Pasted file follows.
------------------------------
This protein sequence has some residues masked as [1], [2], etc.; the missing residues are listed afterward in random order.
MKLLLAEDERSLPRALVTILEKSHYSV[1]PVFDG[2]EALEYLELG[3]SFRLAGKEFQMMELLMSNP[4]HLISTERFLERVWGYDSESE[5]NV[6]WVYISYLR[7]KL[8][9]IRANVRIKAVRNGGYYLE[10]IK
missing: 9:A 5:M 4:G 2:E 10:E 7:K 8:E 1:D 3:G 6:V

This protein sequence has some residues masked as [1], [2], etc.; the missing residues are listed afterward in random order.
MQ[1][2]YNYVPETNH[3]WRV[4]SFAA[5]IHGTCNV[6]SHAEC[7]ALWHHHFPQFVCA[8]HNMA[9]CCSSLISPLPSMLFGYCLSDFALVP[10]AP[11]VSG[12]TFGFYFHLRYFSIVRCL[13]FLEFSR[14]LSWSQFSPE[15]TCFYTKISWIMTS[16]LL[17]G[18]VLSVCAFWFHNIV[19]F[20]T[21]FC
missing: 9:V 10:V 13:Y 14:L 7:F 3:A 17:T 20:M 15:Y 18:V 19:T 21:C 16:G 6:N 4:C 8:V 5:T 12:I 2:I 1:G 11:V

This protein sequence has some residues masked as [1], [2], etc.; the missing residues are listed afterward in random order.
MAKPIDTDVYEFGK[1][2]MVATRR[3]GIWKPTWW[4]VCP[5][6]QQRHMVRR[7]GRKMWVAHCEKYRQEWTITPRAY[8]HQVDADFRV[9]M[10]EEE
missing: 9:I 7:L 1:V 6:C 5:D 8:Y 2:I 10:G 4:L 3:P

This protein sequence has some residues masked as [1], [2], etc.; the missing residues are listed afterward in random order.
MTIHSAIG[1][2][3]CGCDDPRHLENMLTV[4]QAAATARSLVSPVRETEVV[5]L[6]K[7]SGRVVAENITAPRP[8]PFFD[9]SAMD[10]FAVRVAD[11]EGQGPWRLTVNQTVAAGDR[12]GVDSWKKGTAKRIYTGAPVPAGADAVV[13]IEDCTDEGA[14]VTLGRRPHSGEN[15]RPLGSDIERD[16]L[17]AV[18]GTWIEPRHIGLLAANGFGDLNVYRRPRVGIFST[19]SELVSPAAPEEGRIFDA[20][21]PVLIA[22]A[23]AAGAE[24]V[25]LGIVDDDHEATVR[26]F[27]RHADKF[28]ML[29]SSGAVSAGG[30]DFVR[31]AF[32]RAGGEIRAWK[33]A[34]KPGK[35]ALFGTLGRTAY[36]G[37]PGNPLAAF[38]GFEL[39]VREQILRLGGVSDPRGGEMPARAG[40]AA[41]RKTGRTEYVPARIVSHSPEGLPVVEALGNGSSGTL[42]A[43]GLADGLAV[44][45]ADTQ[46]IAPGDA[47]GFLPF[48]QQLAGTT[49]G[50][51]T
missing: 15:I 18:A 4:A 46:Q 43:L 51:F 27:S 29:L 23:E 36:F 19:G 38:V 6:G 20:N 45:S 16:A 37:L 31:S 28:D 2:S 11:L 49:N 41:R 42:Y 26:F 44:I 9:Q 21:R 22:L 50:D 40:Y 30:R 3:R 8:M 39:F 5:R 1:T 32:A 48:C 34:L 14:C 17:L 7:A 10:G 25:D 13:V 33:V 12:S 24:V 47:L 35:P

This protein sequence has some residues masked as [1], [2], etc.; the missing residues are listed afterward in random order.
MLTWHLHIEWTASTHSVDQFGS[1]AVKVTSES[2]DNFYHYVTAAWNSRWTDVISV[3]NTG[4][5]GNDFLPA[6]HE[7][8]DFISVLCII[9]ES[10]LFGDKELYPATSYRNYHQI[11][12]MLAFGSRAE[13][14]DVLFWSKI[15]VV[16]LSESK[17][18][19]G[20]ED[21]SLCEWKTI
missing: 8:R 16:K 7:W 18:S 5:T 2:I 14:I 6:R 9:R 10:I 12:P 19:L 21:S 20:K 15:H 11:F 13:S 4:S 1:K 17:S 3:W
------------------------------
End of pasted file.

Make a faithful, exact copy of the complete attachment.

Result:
This protein sequence has some residues masked as [1], [2], etc.; the missing residues are listed afterward in random order.
MKLLLAEDERSLPRALVTILEKSHYSV[1]PVFDG[2]EALEYLELG[3]SFRLAGKEFQMMELLMSNP[4]HLISTERFLERVWGYDSESE[5]NV[6]WVYISYLR[7]KL[8][9]IRANVRIKAVRNGGYYLE[10]IK
missing: 9:A 5:M 4:G 2:E 10:E 7:K 8:E 1:D 3:G 6:V

This protein sequence has some residues masked as [1], [2], etc.; the missing residues are listed afterward in random order.
MQ[1][2]YNYVPETNH[3]WRV[4]SFAA[5]IHGTCNV[6]SHAEC[7]ALWHHHFPQFVCA[8]HNMA[9]CCSSLISPLPSMLFGYCLSDFALVP[10]AP[11]VSG[12]TFGFYFHLRYFSIVRCL[13]FLEFSR[14]LSWSQFSPE[15]TCFYTKISWIMTS[16]LL[17]G[18]VLSVCAFWFHNIV[19]F[20]T[21]FC
missing: 9:V 10:V 13:Y 14:L 7:F 3:A 17:T 20:M 15:Y 18:V 19:T 21:C 16:G 6:N 4:C 8:V 5:T 12:I 2:I 1:G 11:V

This protein sequence has some residues masked as [1], [2], etc.; the missing residues are listed afterward in random order.
MAKPIDTDVYEFGK[1][2]MVATRR[3]GIWKPTWW[4]VCP[5][6]QQRHMVRR[7]GRKMWVAHCEKYRQEWTITPRAY[8]HQVDADFRV[9]M[10]EEE
missing: 9:I 7:L 1:V 6:C 5:D 8:Y 2:I 10:G 4:L 3:P

This protein sequence has some residues masked as [1], [2], etc.; the missing residues are listed afterward in random order.
MTIHSAIG[1][2][3]CGCDDPRHLENMLTV[4]QAAATARSLVSPVRETEVV[5]L[6]K[7]SGRVVAENITAPRP[8]PFFD[9]SAMD[10]FAVRVAD[11]EGQGPWRLTVNQTVAAGDR[12]GVDSWKKGTAKRIYTGAPVPAGADAVV[13]IEDCTDEGA[14]VTLGRRPHSGEN[15]RPLGSDIERD[16]L[17]AV[18]GTWIEPRHIGLLAANGFGDLNVYRRPRVGIFST[19]SELVSPAAPEEGRIFDA[20][21]PVLIA[22]A[23]AAGAE[24]V[25]LGIVDDDHEATVR[26]F[27]RHADKF[28]ML[29]SSGAVSAGG[30]DFVR[31]AF[32]RAGGEIRAWK[33]A[34]KPGK[35]ALFGTLGRTAY[36]G[37]PGNPLAAF[38]GFEL[39]VREQILRLGGVSDPRGGEMPARAG[40]AA[41]RKTGRTEYVPARIVSHSPEGLPVVEALGNGSSGTL[42]A[43]GLADGLAV[44][45]ADTQ[46]IAPGDA[47]GFLPF[48]QQLAGTT[49]G[50][51]T
missing: 15:I 18:A 4:A 46:Q 43:L 51:F 27:S 29:L 23:E 36:F 19:G 38:V 6:G 20:N 45:S 16:A 37:L 31:S 28:D 2:S 11:L 49:N 41:R 42:Y 26:F 44:I 9:Q 21:R 22:L 50:D 40:Y 30:R 3:R 8:M 39:F 5:R 1:T 32:A 48:C 34:L 14:C 17:L 7:A 10:G 25:D 13:V 33:V 12:S 24:V 47:L 35:P

This protein sequence has some residues masked as [1], [2], etc.; the missing residues are listed afterward in random order.
MLTWHLHIEWTASTHSVDQFGS[1]AVKVTSES[2]DNFYHYVTAAWNSRWTDVISV[3]NTG[4][5]GNDFLPA[6]HE[7][8]DFISVLCII[9]ES[10]LFGDKELYPATSYRNYHQI[11][12]MLAFGSRAE[13][14]DVLFWSKI[15]VV[16]LSESK[17][18][19]G[20]ED[21]SLCEWKTI
missing: 8:R 16:K 7:W 18:S 5:T 2:I 14:I 6:R 9:R 10:I 12:P 19:L 21:S 20:K 15:H 11:F 13:S 4:S 1:K 17:S 3:W